• he is the beginning, the firstborn from the dead, so that he might come to have first place in everything.
As stated, Paul declares him the second Adam, birthing a new race, a new lineage of the righteous.
  • For in him all the fullness of God was pleased to dwell, and through him God was pleased to reconcile to himself all things, whether on earth or in heaven, by making peace through the blood of his cross.
In him the fullness of God was pleased to dwell. And we may enter into relationship with God through the blood of his cross, we may enter heaven itself, not by anything we have done, but by what he did for us. We like that duly crucified criminal on the cross beside him, we asked to be blessed and Jesus looks at us and says we already have been. We are told that we will be with him in Paradise.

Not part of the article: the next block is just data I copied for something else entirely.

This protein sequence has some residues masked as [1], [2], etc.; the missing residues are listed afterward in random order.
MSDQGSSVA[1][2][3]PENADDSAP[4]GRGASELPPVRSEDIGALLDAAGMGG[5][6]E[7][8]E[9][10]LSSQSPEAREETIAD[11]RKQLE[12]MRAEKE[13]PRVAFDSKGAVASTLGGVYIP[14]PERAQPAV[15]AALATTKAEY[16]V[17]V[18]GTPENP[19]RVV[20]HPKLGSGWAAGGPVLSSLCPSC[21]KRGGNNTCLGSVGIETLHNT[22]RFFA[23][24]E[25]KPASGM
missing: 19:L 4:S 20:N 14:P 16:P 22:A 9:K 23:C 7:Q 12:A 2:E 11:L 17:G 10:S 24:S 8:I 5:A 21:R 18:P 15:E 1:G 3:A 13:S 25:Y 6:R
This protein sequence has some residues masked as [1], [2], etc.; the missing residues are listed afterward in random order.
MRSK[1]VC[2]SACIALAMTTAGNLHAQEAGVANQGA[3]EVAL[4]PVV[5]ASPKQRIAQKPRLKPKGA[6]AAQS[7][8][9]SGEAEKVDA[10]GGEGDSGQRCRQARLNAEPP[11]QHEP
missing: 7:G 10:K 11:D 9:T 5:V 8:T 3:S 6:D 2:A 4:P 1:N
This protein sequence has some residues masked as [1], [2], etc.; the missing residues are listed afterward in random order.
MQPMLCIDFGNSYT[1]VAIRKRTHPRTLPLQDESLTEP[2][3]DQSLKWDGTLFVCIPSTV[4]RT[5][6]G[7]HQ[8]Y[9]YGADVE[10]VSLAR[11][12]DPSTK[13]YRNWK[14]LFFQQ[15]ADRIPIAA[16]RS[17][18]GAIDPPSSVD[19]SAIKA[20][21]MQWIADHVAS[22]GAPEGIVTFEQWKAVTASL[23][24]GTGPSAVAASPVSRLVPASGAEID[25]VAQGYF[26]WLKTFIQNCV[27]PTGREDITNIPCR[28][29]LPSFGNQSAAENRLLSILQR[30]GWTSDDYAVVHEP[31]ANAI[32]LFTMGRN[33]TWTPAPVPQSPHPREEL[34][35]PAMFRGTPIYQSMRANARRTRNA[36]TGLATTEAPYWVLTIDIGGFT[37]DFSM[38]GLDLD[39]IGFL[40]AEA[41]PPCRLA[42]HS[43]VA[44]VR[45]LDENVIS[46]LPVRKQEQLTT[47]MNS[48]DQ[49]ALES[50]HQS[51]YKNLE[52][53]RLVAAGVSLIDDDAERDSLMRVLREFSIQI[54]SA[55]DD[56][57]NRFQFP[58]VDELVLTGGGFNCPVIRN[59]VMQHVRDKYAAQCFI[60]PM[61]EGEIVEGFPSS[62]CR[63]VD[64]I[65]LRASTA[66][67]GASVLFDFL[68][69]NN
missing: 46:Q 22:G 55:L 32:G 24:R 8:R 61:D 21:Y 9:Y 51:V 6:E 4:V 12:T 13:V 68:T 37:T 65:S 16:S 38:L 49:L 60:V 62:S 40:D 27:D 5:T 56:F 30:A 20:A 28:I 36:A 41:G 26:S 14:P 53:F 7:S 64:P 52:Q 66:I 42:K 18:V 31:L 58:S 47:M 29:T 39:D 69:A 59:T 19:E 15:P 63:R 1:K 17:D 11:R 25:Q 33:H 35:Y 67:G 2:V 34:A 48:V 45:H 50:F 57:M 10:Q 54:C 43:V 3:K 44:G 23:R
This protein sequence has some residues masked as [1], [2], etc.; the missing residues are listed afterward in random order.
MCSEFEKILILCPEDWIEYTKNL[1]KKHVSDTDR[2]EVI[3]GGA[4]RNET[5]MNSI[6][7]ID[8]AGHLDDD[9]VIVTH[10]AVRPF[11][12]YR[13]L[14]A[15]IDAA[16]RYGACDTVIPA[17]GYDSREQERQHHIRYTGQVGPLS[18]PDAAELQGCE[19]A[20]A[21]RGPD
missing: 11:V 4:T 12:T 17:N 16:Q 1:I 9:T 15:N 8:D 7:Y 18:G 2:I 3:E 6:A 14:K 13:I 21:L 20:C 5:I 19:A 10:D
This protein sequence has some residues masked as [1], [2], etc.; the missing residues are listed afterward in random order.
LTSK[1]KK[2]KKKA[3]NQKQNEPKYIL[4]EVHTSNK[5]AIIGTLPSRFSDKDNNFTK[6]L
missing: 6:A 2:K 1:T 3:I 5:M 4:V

As we come to his table, let this day be one of feasting. And on Thursday, when we feast again, pause, and say thank you for the Great Thanksgiving at this table, at your Table, and one day, at Christ’s Table where we will be welcomed home.

Is he your King of Kings and Lord of Lords? As we hear our friends and family squabble over the pettiness of power and control in this nation which will pass away, remember and celebrate that we are not of this world, and neither is our King. The world is not enough for him, worthy of all honor and glory and power in all of creation. Think on that, and be humbled. Think on that, and be saved. May our King “guide our feet into the way of peace.” Amen.

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Blessings, Rock